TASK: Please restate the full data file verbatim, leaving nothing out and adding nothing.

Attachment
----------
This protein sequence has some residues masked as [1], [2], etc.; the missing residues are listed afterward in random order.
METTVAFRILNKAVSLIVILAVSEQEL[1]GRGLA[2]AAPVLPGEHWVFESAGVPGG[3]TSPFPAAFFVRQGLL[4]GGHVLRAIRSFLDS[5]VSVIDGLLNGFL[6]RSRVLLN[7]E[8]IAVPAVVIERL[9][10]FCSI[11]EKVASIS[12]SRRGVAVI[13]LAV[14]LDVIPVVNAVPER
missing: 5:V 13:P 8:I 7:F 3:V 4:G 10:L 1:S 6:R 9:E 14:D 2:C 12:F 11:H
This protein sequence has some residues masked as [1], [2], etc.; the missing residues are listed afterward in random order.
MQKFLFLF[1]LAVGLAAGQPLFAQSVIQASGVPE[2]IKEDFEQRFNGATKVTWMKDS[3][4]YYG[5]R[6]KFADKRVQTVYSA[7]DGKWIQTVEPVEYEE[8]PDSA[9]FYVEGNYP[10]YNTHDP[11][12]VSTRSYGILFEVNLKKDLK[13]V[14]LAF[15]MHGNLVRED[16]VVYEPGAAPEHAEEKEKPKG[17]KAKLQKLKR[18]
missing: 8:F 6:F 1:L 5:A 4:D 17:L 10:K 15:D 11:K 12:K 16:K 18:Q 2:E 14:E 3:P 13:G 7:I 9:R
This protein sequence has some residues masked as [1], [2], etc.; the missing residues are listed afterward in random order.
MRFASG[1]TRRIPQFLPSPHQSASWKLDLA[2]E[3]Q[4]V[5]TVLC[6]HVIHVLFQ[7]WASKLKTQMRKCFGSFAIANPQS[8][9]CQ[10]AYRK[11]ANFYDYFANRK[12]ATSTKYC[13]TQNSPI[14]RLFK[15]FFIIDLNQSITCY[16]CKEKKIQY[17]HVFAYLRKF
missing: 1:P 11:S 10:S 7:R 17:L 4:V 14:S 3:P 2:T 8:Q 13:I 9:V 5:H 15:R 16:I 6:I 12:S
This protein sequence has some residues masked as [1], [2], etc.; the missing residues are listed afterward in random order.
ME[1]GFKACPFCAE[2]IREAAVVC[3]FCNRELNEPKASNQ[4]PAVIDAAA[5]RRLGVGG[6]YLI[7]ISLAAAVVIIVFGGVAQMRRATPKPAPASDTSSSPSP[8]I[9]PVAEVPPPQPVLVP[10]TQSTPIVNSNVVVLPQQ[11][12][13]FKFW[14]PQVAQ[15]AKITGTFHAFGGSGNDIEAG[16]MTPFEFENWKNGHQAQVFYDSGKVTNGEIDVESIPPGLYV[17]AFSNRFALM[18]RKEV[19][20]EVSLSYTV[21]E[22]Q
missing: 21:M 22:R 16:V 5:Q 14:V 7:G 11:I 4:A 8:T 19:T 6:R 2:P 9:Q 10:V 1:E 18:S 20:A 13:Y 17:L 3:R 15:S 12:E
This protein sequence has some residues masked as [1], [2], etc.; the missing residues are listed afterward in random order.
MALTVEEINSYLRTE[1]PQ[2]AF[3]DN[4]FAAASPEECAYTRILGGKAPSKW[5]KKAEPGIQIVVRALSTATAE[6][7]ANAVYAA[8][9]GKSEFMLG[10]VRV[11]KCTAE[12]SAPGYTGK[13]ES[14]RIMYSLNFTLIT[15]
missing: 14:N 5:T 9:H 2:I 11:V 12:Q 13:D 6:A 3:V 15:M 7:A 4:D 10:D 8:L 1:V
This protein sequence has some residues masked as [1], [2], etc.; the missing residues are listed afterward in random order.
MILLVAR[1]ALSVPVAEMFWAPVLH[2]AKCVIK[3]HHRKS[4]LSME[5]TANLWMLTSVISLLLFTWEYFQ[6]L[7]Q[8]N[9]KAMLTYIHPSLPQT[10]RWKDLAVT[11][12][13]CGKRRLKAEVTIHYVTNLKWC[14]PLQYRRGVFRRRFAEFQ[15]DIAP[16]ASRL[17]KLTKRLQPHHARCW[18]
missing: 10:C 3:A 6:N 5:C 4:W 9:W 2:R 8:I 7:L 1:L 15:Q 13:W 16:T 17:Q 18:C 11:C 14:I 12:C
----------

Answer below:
This protein sequence has some residues masked as [1], [2], etc.; the missing residues are listed afterward in random order.
METTVAFRILNKAVSLIVILAVSEQEL[1]GRGLA[2]AAPVLPGEHWVFESAGVPGG[3]TSPFPAAFFVRQGLL[4]GGHVLRAIRSFLDS[5]VSVIDGLLNGFL[6]RSRVLLN[7]E[8]IAVPAVVIERL[9][10]FCSI[11]EKVASIS[12]SRRGVAVI[13]LAV[14]LDVIPVVNAVPER
missing: 5:V 13:P 8:I 7:F 3:V 4:G 10:L 1:S 6:R 9:E 14:D 2:C 12:F 11:H
This protein sequence has some residues masked as [1], [2], etc.; the missing residues are listed afterward in random order.
MQKFLFLF[1]LAVGLAAGQPLFAQSVIQASGVPE[2]IKEDFEQRFNGATKVTWMKDS[3][4]YYG[5]R[6]KFADKRVQTVYSA[7]DGKWIQTVEPVEYEE[8]PDSA[9]FYVEGNYP[10]YNTHDP[11][12]VSTRSYGILFEVNLKKDLK[13]V[14]LAF[15]MHGNLVRED[16]VVYEPGAAPEHAEEKEKPKG[17]KAKLQKLKR[18]
missing: 8:F 6:F 1:L 5:A 4:D 17:L 10:K 15:D 11:K 12:K 16:K 18:Q 2:E 14:E 3:P 13:G 7:I 9:R
This protein sequence has some residues masked as [1], [2], etc.; the missing residues are listed afterward in random order.
MRFASG[1]TRRIPQFLPSPHQSASWKLDLA[2]E[3]Q[4]V[5]TVLC[6]HVIHVLFQ[7]WASKLKTQMRKCFGSFAIANPQS[8][9]CQ[10]AYRK[11]ANFYDYFANRK[12]ATSTKYC[13]TQNSPI[14]RLFK[15]FFIIDLNQSITCY[16]CKEKKIQY[17]HVFAYLRKF
missing: 1:P 11:S 10:S 7:R 17:L 4:V 14:S 3:P 2:T 8:Q 13:I 9:V 5:H 15:R 16:I 6:I 12:S
This protein sequence has some residues masked as [1], [2], etc.; the missing residues are listed afterward in random order.
ME[1]GFKACPFCAE[2]IREAAVVC[3]FCNRELNEPKASNQ[4]PAVIDAAA[5]RRLGVGG[6]YLI[7]ISLAAAVVIIVFGGVAQMRRATPKPAPASDTSSSPSP[8]I[9]PVAEVPPPQPVLVP[10]TQSTPIVNSNVVVLPQQ[11][12][13]FKFW[14]PQVAQ[15]AKITGTFHAFGGSGNDIEAG[16]MTPFEFENWKNGHQAQVFYDSGKVTNGEIDVESIPPGLYV[17]AFSNRFALM[18]RKEV[19][20]EVSLSYTV[21]E[22]Q
missing: 21:M 22:R 16:V 5:Q 14:V 7:G 11:I 4:A 8:T 19:T 6:R 2:P 9:Q 10:V 1:E 18:S 20:A 13:Y 17:L 3:R 15:S 12:E
This protein sequence has some residues masked as [1], [2], etc.; the missing residues are listed afterward in random order.
MALTVEEINSYLRTE[1]PQ[2]AF[3]DN[4]FAAASPEECAYTRILGGKAPSKW[5]KKAEPGIQIVVRALSTATAE[6][7]ANAVYAA[8][9]GKSEFMLG[10]VRV[11]KCTAE[12]SAPGYTGK[13]ES[14]RIMYSLNFTLIT[15]
missing: 14:N 5:T 9:H 2:I 11:V 12:Q 13:D 6:A 3:V 15:M 7:A 4:D 10:D 8:L 1:V
This protein sequence has some residues masked as [1], [2], etc.; the missing residues are listed afterward in random order.
MILLVAR[1]ALSVPVAEMFWAPVLH[2]AKCVIK[3]HHRKS[4]LSME[5]TANLWMLTSVISLLLFTWEYFQ[6]L[7]Q[8]N[9]KAMLTYIHPSLPQT[10]RWKDLAVT[11][12][13]CGKRRLKAEVTIHYVTNLKWC[14]PLQYRRGVFRRRFAEFQ[15]DIAP[16]ASRL[17]KLTKRLQPHHARCW[18]
missing: 10:C 3:A 6:N 5:C 4:W 9:W 2:R 8:I 7:L 1:L 15:Q 13:W 16:T 17:Q 18:C 11:C 14:I 12:C